IRS Penalty and Interest Charges

Individuals

Interest is charged on any unpaid tax from the due date of the return until the date of payment. The interest rate is determined every three months and is the federal short–term rate plus 3 percent. Interest is compounded daily.

If you file on time but don’t pay all amounts due on time, there is a late payment penalty of one–half of one percent of the tax owed for each month, or part of a month, that the tax remains unpaid from the due date, until the tax is paid in full or the 25% maximum penalty is applied. The one–half of one percent rate increases to one percent if the tax remains unpaid 10 days after the IRS issues a notice of intent to levy. For individuals, who file by the return due date, the one-half of one percent rate decreases to one-quarter percent for any month in which an installment agreement is in effect.

If you owe tax and don’t file on time, the total late filing penalty is four and one-half percent of the tax owed for each month, or part of a month, that your return is late up to five months. If your return is over 60 days late, the minimum penalty for late filing is the smaller of $100 or 100 percent of the tax owed.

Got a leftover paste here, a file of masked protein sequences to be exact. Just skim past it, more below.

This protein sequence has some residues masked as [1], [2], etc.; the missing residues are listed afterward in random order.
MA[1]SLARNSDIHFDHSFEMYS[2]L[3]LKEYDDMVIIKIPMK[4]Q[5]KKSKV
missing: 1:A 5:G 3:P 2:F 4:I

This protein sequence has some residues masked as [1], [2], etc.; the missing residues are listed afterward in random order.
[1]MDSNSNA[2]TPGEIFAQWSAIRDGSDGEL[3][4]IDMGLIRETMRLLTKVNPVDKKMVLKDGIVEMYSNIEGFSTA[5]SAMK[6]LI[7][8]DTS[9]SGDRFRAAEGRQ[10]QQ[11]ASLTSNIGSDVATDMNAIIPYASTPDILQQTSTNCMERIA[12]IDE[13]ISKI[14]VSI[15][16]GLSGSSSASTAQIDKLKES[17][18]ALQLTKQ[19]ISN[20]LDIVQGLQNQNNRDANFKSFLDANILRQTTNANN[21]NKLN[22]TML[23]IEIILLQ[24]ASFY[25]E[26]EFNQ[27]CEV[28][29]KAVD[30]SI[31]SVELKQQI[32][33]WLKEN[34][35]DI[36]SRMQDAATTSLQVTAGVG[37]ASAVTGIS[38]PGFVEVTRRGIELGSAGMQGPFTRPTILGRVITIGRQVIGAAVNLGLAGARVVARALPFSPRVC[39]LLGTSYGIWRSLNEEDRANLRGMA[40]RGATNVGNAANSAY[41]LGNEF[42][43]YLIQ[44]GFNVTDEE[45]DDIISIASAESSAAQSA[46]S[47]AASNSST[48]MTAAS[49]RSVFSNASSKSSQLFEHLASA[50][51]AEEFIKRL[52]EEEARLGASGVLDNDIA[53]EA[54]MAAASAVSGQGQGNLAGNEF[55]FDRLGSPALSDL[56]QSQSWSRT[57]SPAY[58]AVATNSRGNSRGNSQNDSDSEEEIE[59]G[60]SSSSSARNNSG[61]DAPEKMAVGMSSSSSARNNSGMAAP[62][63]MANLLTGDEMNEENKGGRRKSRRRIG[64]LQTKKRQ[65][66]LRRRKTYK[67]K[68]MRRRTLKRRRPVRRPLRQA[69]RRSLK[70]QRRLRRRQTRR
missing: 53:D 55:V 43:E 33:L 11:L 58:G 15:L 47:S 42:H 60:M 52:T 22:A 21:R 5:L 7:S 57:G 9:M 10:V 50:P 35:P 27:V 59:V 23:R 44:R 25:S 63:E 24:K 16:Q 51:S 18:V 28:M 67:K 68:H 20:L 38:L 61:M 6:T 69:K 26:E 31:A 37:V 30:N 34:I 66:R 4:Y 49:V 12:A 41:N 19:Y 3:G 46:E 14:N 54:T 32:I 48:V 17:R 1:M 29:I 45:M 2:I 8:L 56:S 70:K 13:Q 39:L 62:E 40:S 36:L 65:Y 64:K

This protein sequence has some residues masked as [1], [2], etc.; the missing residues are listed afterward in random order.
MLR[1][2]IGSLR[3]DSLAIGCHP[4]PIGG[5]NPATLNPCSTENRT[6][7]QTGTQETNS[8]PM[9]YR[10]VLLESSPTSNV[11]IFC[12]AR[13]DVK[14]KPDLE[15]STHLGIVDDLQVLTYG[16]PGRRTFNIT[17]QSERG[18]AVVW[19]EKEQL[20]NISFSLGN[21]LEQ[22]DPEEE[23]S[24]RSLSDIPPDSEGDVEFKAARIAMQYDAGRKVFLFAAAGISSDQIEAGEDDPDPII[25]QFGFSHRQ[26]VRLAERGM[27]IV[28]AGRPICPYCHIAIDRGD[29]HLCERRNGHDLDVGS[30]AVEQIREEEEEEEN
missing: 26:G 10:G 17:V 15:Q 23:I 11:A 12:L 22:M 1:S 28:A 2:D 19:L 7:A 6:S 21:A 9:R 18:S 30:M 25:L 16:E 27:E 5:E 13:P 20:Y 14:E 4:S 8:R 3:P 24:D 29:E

You must file your return (or an extension) and pay your tax by the due date to avoid interest and penalty charges.

C-Corp Penalties

If tax is due, there are penalties of 5% of the unpaid tax for each month or part of a month the return is late, up to a maximum of 25% of the unpaid tax.  If the return is more than 60 days late, more penalties will apply.

S-Corporation and Partnership Penalties

For S-Corporations that file after the extended due date, a $195 per shareholder per month penalty is assessed.  If tax is due, there are additional penalties of 5% of the unpaid tax for each month or part of a month the return is late, up to a maximum of 25% of the unpaid tax.  If the return is more than 60 days late, more penalties will apply.